2019 International Women’s Day

This year’s International Women’s Day, March 8, is run under the theme ‘Think equal, build smart, innovate for change. The theme focuses on innovative ways for advancing gender equality and the empowerment of women, particularly in the areas of social protection systems, access to public services and sustainable infrastructure.

The achievement of the ambitious Sustainable Development Goals (SDGs) requires transformative shifts, integrated approaches and new solutions, particularly when it comes to advancing gender equality and the empowerment of all women and girls. Now more than ever, innovative approaches that disrupt ‘business as usual’ are central to removing structural barriers and ensuring that no woman and no girl is left behind.

2019 International Women’s Day will be highlighted around the globe through rallies, marches, film festivals, art performances, panel discussions, social media activities and many other events. Here at TBTI, we're marking this day by bringing attention to gender equality and equity in small-scale fisheries. 

Women everywhere in small-scale fisheries

Women perform different tasks along the value chain, including pre-harvesting operation, all the way up to first sale and administration. Indeed, post-harvest handling, processing and trading are often the responsibility of women.

Women represent about 19 percent of all the people directly engaged in the fisheries and aquaculture [1] and about 50 percent of the workforce in inland fisheries [2]. These percentages are even higher when taking into consideration the secondary sector. In terms of small-scale fisheries, there is no other place where women play more role than in this sector.

However, women’s involvement in fisheries is poorly documented and their contribution is, for the most part, not fully recognized. Due to a lack of recognition of their role and because of gender-related inequality and inequity that prevail in society, women needs are still not being properly addressed.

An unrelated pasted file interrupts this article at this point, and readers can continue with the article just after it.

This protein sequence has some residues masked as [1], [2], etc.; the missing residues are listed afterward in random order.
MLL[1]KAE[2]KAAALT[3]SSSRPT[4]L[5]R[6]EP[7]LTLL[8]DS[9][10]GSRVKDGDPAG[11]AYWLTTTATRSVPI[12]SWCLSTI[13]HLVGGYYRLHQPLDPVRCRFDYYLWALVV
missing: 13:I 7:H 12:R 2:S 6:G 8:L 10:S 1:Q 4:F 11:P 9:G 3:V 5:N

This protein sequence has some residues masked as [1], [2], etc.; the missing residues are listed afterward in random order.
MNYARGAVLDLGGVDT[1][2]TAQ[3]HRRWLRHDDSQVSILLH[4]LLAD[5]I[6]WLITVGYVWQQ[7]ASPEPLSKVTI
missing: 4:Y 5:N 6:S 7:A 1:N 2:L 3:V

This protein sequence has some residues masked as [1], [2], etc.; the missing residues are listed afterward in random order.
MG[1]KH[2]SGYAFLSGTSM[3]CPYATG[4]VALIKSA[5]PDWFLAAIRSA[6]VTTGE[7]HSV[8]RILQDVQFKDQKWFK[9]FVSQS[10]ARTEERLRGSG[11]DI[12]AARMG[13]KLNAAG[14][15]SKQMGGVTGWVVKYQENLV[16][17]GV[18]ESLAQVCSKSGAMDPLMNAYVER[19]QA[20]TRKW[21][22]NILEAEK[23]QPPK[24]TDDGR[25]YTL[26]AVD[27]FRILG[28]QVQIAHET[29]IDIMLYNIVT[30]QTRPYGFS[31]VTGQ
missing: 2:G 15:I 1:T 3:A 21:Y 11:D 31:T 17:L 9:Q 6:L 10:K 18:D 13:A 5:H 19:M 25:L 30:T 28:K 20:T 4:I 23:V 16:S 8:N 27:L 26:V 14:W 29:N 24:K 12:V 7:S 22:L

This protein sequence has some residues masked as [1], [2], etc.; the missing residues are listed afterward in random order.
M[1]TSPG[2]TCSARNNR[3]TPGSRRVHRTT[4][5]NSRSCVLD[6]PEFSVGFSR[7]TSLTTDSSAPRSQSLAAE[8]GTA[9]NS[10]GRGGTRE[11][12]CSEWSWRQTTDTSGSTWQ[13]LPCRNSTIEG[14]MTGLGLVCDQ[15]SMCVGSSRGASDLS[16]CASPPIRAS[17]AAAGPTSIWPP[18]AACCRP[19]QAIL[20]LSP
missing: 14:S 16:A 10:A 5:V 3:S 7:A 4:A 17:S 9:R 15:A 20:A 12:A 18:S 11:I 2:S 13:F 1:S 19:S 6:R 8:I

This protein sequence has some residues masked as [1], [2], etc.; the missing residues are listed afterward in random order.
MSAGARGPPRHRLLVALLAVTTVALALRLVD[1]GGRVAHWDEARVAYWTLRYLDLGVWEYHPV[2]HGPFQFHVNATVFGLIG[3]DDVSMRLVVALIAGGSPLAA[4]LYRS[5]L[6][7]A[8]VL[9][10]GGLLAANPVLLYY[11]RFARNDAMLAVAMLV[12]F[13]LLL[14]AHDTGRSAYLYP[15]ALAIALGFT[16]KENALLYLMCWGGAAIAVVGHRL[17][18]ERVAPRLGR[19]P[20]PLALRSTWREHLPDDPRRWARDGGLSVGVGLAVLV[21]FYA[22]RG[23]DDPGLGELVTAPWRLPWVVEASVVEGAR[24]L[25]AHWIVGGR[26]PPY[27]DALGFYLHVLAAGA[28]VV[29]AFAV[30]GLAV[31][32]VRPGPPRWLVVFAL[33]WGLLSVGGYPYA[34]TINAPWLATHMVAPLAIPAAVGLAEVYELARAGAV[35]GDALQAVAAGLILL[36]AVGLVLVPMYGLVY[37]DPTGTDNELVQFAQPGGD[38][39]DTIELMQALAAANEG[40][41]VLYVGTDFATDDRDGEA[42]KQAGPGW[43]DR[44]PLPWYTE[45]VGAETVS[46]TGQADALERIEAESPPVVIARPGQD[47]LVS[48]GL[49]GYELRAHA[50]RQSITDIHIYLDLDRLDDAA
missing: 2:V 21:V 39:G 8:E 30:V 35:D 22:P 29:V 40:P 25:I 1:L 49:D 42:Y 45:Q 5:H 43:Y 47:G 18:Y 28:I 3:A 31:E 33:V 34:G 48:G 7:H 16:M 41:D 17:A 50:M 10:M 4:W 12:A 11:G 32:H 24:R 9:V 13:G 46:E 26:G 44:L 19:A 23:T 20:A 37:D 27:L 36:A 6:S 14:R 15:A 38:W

The good new is that recent years have seen an increased recognition of the multiple roles and vital contributions of women in small-scale fisheries. The endorsement of the Voluntary Guidelines for Securing Sustainable Small-Scale Fisheries in the Context of Food Security and Poverty Eradication (SSF Guidelines) in 2014, provided a much needed push forward for the recognition of women’s contribution in fisheries. Just as importantly, it brought to the forefront the issues of gender equity and equality.

To find out more about gender equality and equity within the context of the SSF Guidelines, CLICK HERE.

These are our stories

For this International Woman's Day, we have compiled a number of short stories from TBTI members about women in small-scale fisheries. These excerpts provide intriguing glimpses into what it's like to be a woman in small-scale fisheries today, as well as what it's like to be a woman studying small-scale fishing-women and men.

Some of these stories might inspire you while some paint a troubling picture of marginalization and injustice faced by small-scale fishing women. Ultimately, they all call on us to take action and be part of building a just & equitable small-scale fishing sector.

Here are just few of the stories. To see more, CLICK HERE. 

"I love fishing": a story about Zubaida Ani from Teluk Bahang Kampung village, Penang, Malaysia.

Broken systema story about Fatiema Poppie Kok, a fisherwoman from Ocean View, South Africa and her struggle for accessing the fishing rights.

#BalanceForBetter: opening spaces for girls and women to participate in fishing in Newfoundland, Canada.

You will not regret it!: inspiring women to pursue careers in research and academic careers.

How do we open these spaces so that the voices of women’s lived experience can become part of the decision-making processes? So that girls and women can have more choice about how they want to participate in the activity of fishing? We start one girl, one program, one place at a time! And it grows! [Kimberly Orren - a founder & volunteer project manager of Fishing for Success.]



  1. FAO (2016). The State of World Fisheries and Aquaculture: Contributing to food security and nutrition for all. Rome: FAO. Retrieved from http://www.fao.org/3/a-i5555e.pdf.
  2. FAO (2012). The state of the world fisheries and aquaculture 2012. Rome: FAO. Retrieved from http://www.fao.org/3/a-i2727e.pdf